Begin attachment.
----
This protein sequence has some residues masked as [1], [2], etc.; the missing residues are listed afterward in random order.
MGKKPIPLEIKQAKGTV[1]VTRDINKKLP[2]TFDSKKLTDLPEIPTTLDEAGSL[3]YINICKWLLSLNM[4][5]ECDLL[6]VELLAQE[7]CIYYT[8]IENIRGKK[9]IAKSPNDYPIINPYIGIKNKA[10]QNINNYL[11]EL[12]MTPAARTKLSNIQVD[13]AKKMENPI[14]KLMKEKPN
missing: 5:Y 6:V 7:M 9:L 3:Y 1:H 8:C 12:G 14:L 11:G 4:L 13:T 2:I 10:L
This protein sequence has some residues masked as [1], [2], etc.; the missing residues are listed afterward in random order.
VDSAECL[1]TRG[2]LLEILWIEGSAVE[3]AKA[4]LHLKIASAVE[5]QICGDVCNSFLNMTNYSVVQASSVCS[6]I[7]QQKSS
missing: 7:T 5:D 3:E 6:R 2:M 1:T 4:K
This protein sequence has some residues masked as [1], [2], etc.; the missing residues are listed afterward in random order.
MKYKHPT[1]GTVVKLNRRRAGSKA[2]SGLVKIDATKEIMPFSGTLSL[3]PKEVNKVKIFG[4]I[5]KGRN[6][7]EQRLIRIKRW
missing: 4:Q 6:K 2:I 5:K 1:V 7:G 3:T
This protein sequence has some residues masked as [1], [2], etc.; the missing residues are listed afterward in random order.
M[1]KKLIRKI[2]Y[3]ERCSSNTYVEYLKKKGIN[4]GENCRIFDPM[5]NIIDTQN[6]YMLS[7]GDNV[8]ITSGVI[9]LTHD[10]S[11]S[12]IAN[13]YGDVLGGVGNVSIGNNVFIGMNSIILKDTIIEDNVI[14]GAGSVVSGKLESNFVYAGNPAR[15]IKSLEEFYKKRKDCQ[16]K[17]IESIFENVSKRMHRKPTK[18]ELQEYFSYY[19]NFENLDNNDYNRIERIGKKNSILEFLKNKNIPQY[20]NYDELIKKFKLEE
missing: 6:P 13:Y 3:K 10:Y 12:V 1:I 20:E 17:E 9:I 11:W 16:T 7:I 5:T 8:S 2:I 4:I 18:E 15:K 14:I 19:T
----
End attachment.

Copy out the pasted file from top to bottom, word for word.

This protein sequence has some residues masked as [1], [2], etc.; the missing residues are listed afterward in random order.
MGKKPIPLEIKQAKGTV[1]VTRDINKKLP[2]TFDSKKLTDLPEIPTTLDEAGSL[3]YINICKWLLSLNM[4][5]ECDLL[6]VELLAQE[7]CIYYT[8]IENIRGKK[9]IAKSPNDYPIINPYIGIKNKA[10]QNINNYL[11]EL[12]MTPAARTKLSNIQVD[13]AKKMENPI[14]KLMKEKPN
missing: 5:Y 6:V 7:M 9:L 3:Y 1:H 8:C 12:G 14:L 11:G 4:L 13:T 2:I 10:L
This protein sequence has some residues masked as [1], [2], etc.; the missing residues are listed afterward in random order.
VDSAECL[1]TRG[2]LLEILWIEGSAVE[3]AKA[4]LHLKIASAVE[5]QICGDVCNSFLNMTNYSVVQASSVCS[6]I[7]QQKSS
missing: 7:T 5:D 3:E 6:R 2:M 1:T 4:K
This protein sequence has some residues masked as [1], [2], etc.; the missing residues are listed afterward in random order.
MKYKHPT[1]GTVVKLNRRRAGSKA[2]SGLVKIDATKEIMPFSGTLSL[3]PKEVNKVKIFG[4]I[5]KGRN[6][7]EQRLIRIKRW
missing: 4:Q 6:K 2:I 5:K 1:V 7:G 3:T
This protein sequence has some residues masked as [1], [2], etc.; the missing residues are listed afterward in random order.
M[1]KKLIRKI[2]Y[3]ERCSSNTYVEYLKKKGIN[4]GENCRIFDPM[5]NIIDTQN[6]YMLS[7]GDNV[8]ITSGVI[9]LTHD[10]S[11]S[12]IAN[13]YGDVLGGVGNVSIGNNVFIGMNSIILKDTIIEDNVI[14]GAGSVVSGKLESNFVYAGNPAR[15]IKSLEEFYKKRKDCQ[16]K[17]IESIFENVSKRMHRKPTK[18]ELQEYFSYY[19]NFENLDNNDYNRIERIGKKNSILEFLKNKNIPQY[20]NYDELIKKFKLEE
missing: 6:P 13:Y 3:K 10:Y 12:V 1:I 20:E 17:E 9:I 11:W 16:T 7:I 5:T 8:S 2:I 4:I 18:E 15:K 14:I 19:T